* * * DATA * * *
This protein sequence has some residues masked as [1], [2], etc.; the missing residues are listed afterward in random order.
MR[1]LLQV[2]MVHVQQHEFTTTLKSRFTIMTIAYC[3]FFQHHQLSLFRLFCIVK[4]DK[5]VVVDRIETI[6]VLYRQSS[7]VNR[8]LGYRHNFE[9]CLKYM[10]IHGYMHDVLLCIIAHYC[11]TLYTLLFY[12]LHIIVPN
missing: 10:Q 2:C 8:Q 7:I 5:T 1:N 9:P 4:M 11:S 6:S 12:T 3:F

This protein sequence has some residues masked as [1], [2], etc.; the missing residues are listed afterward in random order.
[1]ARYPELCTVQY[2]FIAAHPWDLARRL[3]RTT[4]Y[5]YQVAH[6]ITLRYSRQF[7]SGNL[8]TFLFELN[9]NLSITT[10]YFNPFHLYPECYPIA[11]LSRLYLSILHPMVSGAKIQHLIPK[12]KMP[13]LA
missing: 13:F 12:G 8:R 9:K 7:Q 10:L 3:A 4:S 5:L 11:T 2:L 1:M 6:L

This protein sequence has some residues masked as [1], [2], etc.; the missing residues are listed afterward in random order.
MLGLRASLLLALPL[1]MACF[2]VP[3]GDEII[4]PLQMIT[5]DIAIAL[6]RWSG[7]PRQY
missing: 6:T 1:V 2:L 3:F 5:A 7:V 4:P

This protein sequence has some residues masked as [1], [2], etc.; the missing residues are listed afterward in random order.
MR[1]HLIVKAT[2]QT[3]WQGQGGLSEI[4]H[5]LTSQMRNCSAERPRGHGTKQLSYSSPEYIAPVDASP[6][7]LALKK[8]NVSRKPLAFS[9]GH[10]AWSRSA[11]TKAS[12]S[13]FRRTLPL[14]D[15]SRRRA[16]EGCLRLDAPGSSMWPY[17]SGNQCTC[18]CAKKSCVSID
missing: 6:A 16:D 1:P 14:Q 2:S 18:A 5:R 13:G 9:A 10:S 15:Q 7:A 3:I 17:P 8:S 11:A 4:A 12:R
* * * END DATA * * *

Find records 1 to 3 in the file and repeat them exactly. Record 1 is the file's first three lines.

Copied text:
This protein sequence has some residues masked as [1], [2], etc.; the missing residues are listed afterward in random order.
MR[1]LLQV[2]MVHVQQHEFTTTLKSRFTIMTIAYC[3]FFQHHQLSLFRLFCIVK[4]DK[5]VVVDRIETI[6]VLYRQSS[7]VNR[8]LGYRHNFE[9]CLKYM[10]IHGYMHDVLLCIIAHYC[11]TLYTLLFY[12]LHIIVPN
missing: 10:Q 2:C 8:Q 7:I 5:T 1:N 9:P 4:M 11:S 6:S 12:T 3:F

This protein sequence has some residues masked as [1], [2], etc.; the missing residues are listed afterward in random order.
[1]ARYPELCTVQY[2]FIAAHPWDLARRL[3]RTT[4]Y[5]YQVAH[6]ITLRYSRQF[7]SGNL[8]TFLFELN[9]NLSITT[10]YFNPFHLYPECYPIA[11]LSRLYLSILHPMVSGAKIQHLIPK[12]KMP[13]LA
missing: 13:F 12:G 8:R 9:K 7:Q 10:L 3:A 4:S 5:L 11:T 2:L 1:M 6:L

This protein sequence has some residues masked as [1], [2], etc.; the missing residues are listed afterward in random order.
MLGLRASLLLALPL[1]MACF[2]VP[3]GDEII[4]PLQMIT[5]DIAIAL[6]RWSG[7]PRQY
missing: 6:T 1:V 2:L 3:F 5:A 7:V 4:P